Friday, April 20, 2012

Lights, Camera and Action

I'm really not sure which season is more pleasant here in the Land of Palm Trees, Spring or Fall? Both times of the year have distinct attributes and provide reasons to fall in love with the great Lowcountry weather. Fall is somewhat refreshing, welcome relief from the oppressive humidity thanks to the Atlantic Ocean in our front yard. Spring, however, is equally as comfortable but also provides a colossal treat for the senses thanks to the colorful flowers that dot the April landscape. Both seasons provide lots of excitement for sports lovers, baseball is king during the spring months and the pigskin rules the roost from September through January. So much of our lifestyle here in the Lowcountry centers around the water. Of course, the beaches of Charleston provide a tremendous recreation opportunity for residents and visitors alike, but the various tidal creeks, rivers, salt marshes, lakes and ponds offer something for everyone when it comes to outdoor enthusiasm. The waters are full of life and provide the perfect habitat for some pretty interesting birds and other wildlife. It is not uncommon to see Bald Eagles and Fish Eagles (aka Osprey) hovering over the water then suddenly diving hundreds of feet down to the water surface to grab a fish in their efficient talons. Over Easter weekend my brother and I enjoyed watching a Fish Eagle perform this maneuver in a neighborhood lake merely a pitching wedge shot from my front porch. We have also enjoyed watching a couple, as in pair, of Osprey nesting in a rather large nest made of tree branches and limbs on one of the baseball field light poles at Northwood Academy in North Charleston. It is somewhat entertaining to watch the majestic birds of prey during baseball games as they swoop in with fish in tow to feed their family in the nest overlooking first base. A unique and entertaining feature of high school baseball in the Lowcountry.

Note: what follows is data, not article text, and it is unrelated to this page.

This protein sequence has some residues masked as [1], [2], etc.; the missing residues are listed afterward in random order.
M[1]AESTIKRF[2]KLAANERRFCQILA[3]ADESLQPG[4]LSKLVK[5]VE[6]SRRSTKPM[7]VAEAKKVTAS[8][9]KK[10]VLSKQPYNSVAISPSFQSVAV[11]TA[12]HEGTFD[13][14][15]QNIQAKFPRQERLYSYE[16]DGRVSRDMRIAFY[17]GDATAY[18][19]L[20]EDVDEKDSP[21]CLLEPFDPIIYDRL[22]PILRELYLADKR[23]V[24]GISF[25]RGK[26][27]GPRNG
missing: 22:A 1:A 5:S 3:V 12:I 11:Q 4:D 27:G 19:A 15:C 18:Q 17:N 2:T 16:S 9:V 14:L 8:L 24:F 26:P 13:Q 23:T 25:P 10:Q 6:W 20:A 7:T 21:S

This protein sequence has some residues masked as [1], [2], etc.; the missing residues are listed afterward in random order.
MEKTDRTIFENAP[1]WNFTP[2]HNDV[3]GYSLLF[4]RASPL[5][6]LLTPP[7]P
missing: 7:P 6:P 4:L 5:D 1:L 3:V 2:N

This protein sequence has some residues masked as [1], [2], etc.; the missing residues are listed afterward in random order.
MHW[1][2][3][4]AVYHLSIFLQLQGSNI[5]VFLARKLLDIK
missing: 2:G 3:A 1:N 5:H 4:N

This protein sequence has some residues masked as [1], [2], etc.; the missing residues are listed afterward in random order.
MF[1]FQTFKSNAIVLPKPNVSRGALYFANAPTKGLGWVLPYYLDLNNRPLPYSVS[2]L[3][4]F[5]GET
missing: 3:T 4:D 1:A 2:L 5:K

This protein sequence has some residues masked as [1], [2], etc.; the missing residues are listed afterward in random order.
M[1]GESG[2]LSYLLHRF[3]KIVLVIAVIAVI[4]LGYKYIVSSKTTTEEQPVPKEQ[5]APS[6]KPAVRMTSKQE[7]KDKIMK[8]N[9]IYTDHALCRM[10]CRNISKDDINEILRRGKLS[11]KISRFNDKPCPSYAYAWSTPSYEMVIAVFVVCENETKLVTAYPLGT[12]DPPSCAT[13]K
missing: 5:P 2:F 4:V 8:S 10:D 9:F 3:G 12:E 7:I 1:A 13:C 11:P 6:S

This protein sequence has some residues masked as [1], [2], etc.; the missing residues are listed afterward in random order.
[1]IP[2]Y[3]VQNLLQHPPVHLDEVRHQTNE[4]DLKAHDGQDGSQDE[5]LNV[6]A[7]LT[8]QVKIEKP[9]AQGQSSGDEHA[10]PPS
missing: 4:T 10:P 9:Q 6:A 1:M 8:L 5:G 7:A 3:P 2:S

Of course, not all baseball fields in the Land of Palm Trees come with raptors and graceful large birds. And I might add that there are plenty of opportunities to see eagles and ospreys other than at baseball fields. One of my favorite activities, recreational kayaking is an excellent way to get up close and personal not only with birds of prey, but also many other birds, such as pelicans, egret and marsh wrens. And if feathery animals with wings don't get you too excited you always have the possibility of seeing dolphins and other fish and wildlife from your kayak perched on the surface of the river. If you would like to learn more about kayaking, I suggest that you visit the East Coast Canoe and Kayak Festival, Saturday at the James Island County Park. The festival provides an incredible array of learning opportunities for anybody who is interested in kayaking. Not only are their classes and demonstrations, but you can actually visit with several vendors and try out some great equipment before you make the decision to buy it. So if you have been itching to get out on the water, but aren't sure that you could handle maneuvering a fiberglass canoe along the water, Saturday is your chance to learn a little bit and maybe give it a trial run.

1 comment:

  1. I read this one too late. It's 7 in the evening.


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